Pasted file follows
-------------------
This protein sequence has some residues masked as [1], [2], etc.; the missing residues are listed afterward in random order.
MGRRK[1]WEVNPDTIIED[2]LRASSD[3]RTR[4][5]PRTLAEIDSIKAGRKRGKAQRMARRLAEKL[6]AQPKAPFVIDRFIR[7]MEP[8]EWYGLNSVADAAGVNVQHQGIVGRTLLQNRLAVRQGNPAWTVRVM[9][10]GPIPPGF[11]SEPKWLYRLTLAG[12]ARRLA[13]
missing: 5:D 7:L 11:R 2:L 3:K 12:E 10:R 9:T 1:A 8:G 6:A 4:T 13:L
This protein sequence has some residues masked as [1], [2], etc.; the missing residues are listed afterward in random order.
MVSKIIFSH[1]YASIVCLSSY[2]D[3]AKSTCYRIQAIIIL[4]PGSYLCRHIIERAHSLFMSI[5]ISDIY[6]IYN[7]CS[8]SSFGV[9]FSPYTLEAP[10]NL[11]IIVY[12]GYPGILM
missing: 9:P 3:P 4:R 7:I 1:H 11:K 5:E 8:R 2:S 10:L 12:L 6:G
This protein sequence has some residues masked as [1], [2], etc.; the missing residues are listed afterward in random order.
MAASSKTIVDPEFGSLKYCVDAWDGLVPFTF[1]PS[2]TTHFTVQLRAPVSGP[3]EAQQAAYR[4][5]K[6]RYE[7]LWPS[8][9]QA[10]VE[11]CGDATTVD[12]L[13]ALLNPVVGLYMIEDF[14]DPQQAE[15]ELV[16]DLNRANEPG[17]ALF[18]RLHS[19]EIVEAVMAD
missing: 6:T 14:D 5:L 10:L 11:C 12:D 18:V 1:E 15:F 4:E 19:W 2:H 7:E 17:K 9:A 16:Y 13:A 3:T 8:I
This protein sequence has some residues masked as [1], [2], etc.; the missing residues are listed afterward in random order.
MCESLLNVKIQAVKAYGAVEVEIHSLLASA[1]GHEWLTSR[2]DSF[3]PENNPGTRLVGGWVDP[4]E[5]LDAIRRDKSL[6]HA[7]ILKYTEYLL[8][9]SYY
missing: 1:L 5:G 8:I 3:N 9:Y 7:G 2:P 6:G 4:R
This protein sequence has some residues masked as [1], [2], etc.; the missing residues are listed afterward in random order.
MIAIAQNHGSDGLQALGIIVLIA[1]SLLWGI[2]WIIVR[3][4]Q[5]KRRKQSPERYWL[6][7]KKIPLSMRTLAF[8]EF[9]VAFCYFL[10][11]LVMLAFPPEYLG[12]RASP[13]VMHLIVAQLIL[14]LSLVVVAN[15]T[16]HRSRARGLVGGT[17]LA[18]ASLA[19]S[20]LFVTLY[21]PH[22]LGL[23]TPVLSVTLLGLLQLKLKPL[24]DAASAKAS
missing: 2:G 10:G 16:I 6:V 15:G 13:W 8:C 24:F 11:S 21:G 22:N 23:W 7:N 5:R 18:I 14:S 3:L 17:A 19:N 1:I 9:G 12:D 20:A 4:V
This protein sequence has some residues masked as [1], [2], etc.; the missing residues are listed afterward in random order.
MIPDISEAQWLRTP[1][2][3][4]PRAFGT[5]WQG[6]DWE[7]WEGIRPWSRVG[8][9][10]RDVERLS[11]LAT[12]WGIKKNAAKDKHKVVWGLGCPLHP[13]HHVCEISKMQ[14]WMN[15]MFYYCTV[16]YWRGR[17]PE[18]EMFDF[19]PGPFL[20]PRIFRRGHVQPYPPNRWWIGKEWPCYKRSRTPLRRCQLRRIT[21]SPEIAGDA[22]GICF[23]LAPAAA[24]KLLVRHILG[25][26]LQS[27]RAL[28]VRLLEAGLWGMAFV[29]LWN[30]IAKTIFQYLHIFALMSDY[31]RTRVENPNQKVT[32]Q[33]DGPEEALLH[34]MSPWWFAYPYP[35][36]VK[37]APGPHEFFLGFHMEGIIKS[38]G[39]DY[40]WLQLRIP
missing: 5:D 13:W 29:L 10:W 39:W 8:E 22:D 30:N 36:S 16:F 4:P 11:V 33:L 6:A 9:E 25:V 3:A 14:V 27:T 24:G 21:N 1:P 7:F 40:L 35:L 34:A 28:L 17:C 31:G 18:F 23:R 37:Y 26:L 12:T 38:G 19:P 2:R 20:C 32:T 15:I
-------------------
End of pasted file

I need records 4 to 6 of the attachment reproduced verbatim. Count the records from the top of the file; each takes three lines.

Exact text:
This protein sequence has some residues masked as [1], [2], etc.; the missing residues are listed afterward in random order.
MCESLLNVKIQAVKAYGAVEVEIHSLLASA[1]GHEWLTSR[2]DSF[3]PENNPGTRLVGGWVDP[4]E[5]LDAIRRDKSL[6]HA[7]ILKYTEYLL[8][9]SYY
missing: 1:L 5:G 8:I 3:N 9:Y 7:G 2:P 6:G 4:R
This protein sequence has some residues masked as [1], [2], etc.; the missing residues are listed afterward in random order.
MIAIAQNHGSDGLQALGIIVLIA[1]SLLWGI[2]WIIVR[3][4]Q[5]KRRKQSPERYWL[6][7]KKIPLSMRTLAF[8]EF[9]VAFCYFL[10][11]LVMLAFPPEYLG[12]RASP[13]VMHLIVAQLIL[14]LSLVVVAN[15]T[16]HRSRARGLVGGT[17]LA[18]ASLA[19]S[20]LFVTLY[21]PH[22]LGL[23]TPVLSVTLLGLLQLKLKPL[24]DAASAKAS
missing: 2:G 10:G 16:I 6:V 15:G 13:W 8:C 24:F 11:S 21:G 22:N 23:W 7:N 5:R 18:I 14:S 3:L 17:A 19:N 1:I 9:G 12:D 20:A 4:V
This protein sequence has some residues masked as [1], [2], etc.; the missing residues are listed afterward in random order.
MIPDISEAQWLRTP[1][2][3][4]PRAFGT[5]WQG[6]DWE[7]WEGIRPWSRVG[8][9][10]RDVERLS[11]LAT[12]WGIKKNAAKDKHKVVWGLGCPLHP[13]HHVCEISKMQ[14]WMN[15]MFYYCTV[16]YWRGR[17]PE[18]EMFDF[19]PGPFL[20]PRIFRRGHVQPYPPNRWWIGKEWPCYKRSRTPLRRCQLRRIT[21]SPEIAGDA[22]GICF[23]LAPAAA[24]KLLVRHILG[25][26]LQS[27]RAL[28]VRLLEAGLWGMAFV[29]LWN[30]IAKTIFQYLHIFALMSDY[31]RTRVENPNQKVT[32]Q[33]DGPEEALLH[34]MSPWWFAYPYP[35][36]VK[37]APGPHEFFLGFHMEGIIKS[38]G[39]DY[40]WLQLRIP
missing: 5:D 13:W 29:L 10:W 39:W 8:E 22:D 30:N 36:S 16:F 4:P 11:V 33:L 6:A 9:E 25:V 3:A 14:V 27:T 24:G 21:N 1:P 7:F 40:L 35:L 34:A 28:L 17:C 31:G 18:F 23:R 37:Y 26:L 12:T 38:G 19:P 2:R 20:C 32:T 15:I